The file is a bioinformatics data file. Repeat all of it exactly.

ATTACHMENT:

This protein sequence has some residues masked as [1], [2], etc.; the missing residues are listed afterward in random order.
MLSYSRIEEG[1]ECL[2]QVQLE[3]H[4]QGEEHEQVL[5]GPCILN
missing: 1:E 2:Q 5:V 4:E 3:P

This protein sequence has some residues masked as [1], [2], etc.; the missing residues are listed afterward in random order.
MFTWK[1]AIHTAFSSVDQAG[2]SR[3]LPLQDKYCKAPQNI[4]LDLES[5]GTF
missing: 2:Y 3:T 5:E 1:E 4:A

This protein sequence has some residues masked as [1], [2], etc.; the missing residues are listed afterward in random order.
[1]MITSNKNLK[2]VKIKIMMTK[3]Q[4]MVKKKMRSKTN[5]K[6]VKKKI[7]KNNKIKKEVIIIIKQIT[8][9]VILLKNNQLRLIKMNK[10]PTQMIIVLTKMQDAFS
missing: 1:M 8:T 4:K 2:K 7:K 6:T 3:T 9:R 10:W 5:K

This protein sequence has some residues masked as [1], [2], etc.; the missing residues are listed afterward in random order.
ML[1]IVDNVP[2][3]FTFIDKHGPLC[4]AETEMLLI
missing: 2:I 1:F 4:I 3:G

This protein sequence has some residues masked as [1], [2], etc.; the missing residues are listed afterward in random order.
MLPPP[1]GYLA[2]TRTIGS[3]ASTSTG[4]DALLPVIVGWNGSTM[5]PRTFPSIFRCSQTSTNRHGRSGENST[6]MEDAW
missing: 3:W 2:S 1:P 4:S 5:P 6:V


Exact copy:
This protein sequence has some residues masked as [1], [2], etc.; the missing residues are listed afterward in random order.
MLSYSRIEEG[1]ECL[2]QVQLE[3]H[4]QGEEHEQVL[5]GPCILN
missing: 1:E 2:Q 5:V 4:E 3:P

This protein sequence has some residues masked as [1], [2], etc.; the missing residues are listed afterward in random order.
MFTWK[1]AIHTAFSSVDQAG[2]SR[3]LPLQDKYCKAPQNI[4]LDLES[5]GTF
missing: 2:Y 3:T 5:E 1:E 4:A

This protein sequence has some residues masked as [1], [2], etc.; the missing residues are listed afterward in random order.
[1]MITSNKNLK[2]VKIKIMMTK[3]Q[4]MVKKKMRSKTN[5]K[6]VKKKI[7]KNNKIKKEVIIIIKQIT[8][9]VILLKNNQLRLIKMNK[10]PTQMIIVLTKMQDAFS
missing: 1:M 8:T 4:K 2:K 7:K 6:T 3:T 9:R 10:W 5:K

This protein sequence has some residues masked as [1], [2], etc.; the missing residues are listed afterward in random order.
ML[1]IVDNVP[2][3]FTFIDKHGPLC[4]AETEMLLI
missing: 2:I 1:F 4:I 3:G

This protein sequence has some residues masked as [1], [2], etc.; the missing residues are listed afterward in random order.
MLPPP[1]GYLA[2]TRTIGS[3]ASTSTG[4]DALLPVIVGWNGSTM[5]PRTFPSIFRCSQTSTNRHGRSGENST[6]MEDAW
missing: 3:W 2:S 1:P 4:S 5:P 6:V